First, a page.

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Arna Wendall Bontemps was born in 1902 in Alexandria, Louisiana. He was a graduate of of Pacific Union College in California, where he had moved during childhood. Bontemps also taught at Harlem Academy in New York. He would become a pivotal figure and poet during the African American literary movement, the Harlem Renaissance. He was a widely celebrated writer, publishing 25 books, which included novels, children’s books, biographies, histories, poetry and play collections.

  • Older photograph of Arna Wendall Bontemps House.
  • Recent photograph of Arna Bontemps African American Museum and Cultural Arts Center..
  • The National Historical marker outside the Bontemps home.
  • A photograph of Arna Wendall Bontemps.

Arna Wendall Bontemps was born October 13 of 1902. His family hailed from the Deep South, specifically Alexandria, Louisiana, which contributed to their Creole heritage. His father, Paul, was a bricklayer and his mother, Carolina, a schoolteacher. His father would play an integral role in shaping Bontemps life and choices. Paul Bontemps encouraged the family to move to Los Angeles when just three. Arna was reared in California and attended San Fernando Academy for his adolescence. It was during this stage of maturation that Bontemps was advised by his father “not to go up there acting colored.” “there” meaning school. This is an urging Bontemps will later allude to in many of his works as an attempt to make his disregard his heritage. 

Bontemps attended Pacific Union College and graduated in 1923. Just the next year he accepted an offer to teach in Harlem, New York. Bontemps articulated that his original plan was to continue his own schooling until obtaining a Ph.D. in literature; however, this failed to happen. He married Alberta Johnson, a former student, in 1926. The pair had 6 children, while Bontemps took continuous teaching jobs to support. His time teaching in Harlem seemed to work as an inspiration though, and during the years of and following his marriage he won 3 first place prizes in contests for “New Negro”1 poets. That was not the only advantage on teaching in New York at this time. Bontemps would meet and collaborate with a number of other widely talented African American writers during the mid- 20th century including, most notably, W.E.B Dubois, Langston Hughes, and Zora Neale Hurston.

Bontemps first published poems were seen in Crisis and Opportunity, two magazines that promoted the writings of young blacks. His first full-length book, a work of fiction detailing the exciting life of a black horse jockey who went by Little Augie, was released in 1931. Reviews were mixed, most negative critique came from those complaining that the book focused to heavily on the more promiscuous side of life in the African American community. The same year Bontemps took a teaching position at Oakwood Junior College in Huntsville, Alabama. He would be let go just two years later due to tensions that arose from the clashing his own liberal political views and book topics, which opposed the conservative outlook of the College. During this time Bontemps penned a children’s book with the help his friend Langston Hughes, called Popo and Fifina: Children of Haiti.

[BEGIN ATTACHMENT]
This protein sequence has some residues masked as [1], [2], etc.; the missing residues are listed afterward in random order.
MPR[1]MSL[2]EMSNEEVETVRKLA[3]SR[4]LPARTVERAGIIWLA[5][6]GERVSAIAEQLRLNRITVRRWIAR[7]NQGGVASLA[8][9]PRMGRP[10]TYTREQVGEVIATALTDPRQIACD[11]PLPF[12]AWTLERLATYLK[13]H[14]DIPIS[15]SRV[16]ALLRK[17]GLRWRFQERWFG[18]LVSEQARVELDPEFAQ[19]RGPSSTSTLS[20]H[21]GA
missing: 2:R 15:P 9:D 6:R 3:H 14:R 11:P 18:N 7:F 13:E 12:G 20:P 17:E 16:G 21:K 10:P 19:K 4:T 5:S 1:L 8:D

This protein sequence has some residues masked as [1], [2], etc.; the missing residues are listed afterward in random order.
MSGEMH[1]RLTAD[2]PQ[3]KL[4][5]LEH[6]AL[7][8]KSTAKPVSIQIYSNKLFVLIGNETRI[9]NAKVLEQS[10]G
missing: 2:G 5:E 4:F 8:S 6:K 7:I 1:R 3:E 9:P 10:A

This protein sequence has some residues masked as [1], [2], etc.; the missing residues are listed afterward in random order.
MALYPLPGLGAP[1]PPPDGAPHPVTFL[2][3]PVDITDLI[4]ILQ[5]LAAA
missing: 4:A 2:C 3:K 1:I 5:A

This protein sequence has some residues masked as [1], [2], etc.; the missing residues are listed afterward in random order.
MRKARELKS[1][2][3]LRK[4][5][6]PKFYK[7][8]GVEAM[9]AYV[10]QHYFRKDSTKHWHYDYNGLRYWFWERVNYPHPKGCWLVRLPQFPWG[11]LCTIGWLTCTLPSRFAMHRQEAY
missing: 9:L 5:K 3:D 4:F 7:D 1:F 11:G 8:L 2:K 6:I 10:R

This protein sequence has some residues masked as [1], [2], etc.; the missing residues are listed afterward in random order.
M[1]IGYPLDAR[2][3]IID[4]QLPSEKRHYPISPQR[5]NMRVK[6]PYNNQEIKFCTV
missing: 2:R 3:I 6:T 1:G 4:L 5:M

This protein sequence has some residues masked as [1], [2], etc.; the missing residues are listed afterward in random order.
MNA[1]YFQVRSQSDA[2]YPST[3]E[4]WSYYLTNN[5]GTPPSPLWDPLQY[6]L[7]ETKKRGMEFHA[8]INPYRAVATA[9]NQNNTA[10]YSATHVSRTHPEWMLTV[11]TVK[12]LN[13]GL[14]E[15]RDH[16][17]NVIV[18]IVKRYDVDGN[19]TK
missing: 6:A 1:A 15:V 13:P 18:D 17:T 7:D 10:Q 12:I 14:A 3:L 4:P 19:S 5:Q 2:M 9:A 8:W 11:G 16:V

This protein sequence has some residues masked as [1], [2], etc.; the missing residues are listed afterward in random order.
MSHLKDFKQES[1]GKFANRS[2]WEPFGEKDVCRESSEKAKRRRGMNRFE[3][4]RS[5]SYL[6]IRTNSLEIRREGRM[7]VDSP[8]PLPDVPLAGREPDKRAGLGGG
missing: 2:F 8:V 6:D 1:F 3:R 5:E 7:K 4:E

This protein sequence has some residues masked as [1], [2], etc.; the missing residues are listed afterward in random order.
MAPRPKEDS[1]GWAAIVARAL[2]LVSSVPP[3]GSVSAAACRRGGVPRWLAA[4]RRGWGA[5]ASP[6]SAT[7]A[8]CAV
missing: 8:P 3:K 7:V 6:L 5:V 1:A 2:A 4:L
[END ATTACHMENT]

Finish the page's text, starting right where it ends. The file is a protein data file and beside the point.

After leaving Alabama Bontemps pursued farther education, getting his master’s from the University of Chicago in library science. He was then appointed to be librarian at Fisk University, an elite black college. This role was followed by many honorary teaching positions and degrees from institutions of higher education including the University of Illinois and Yale. Bontemps returned to be a write in residence at Fisk after serving in these various professorships.

Arna Bontemps died in June of 1973 of a heart attack. He had been working on an autobiography. Many scholars of African American history and literary history contend to the fact that Bontemps writings have not been paid the attention they deserve. He does hold a specific reputation among historians though, not for his works of literature, but for his role as a keen preserver of African American historical documents and therefore culture.  His home now acts as the Arna Bontemps African American Museum and Cultural Arts Center.


1- "New Negro" was a term developed during the Harlem Renaissance in the mid 20th century. It was used to refer to a new group of African American artists who were more outspoken in their criticism of the Jim Crow South and various other racist American archetypes. "Arna Bontemps." Academy of American Poets, n.d. Web. 25 Apr. 2015. United States. National Park Service. "Celebrate African American History Month 2005--A National Register of Historic Places Feature." National Parks Service. U.S. Department of the Interior, n.d. Web. 07 Apr. 2015.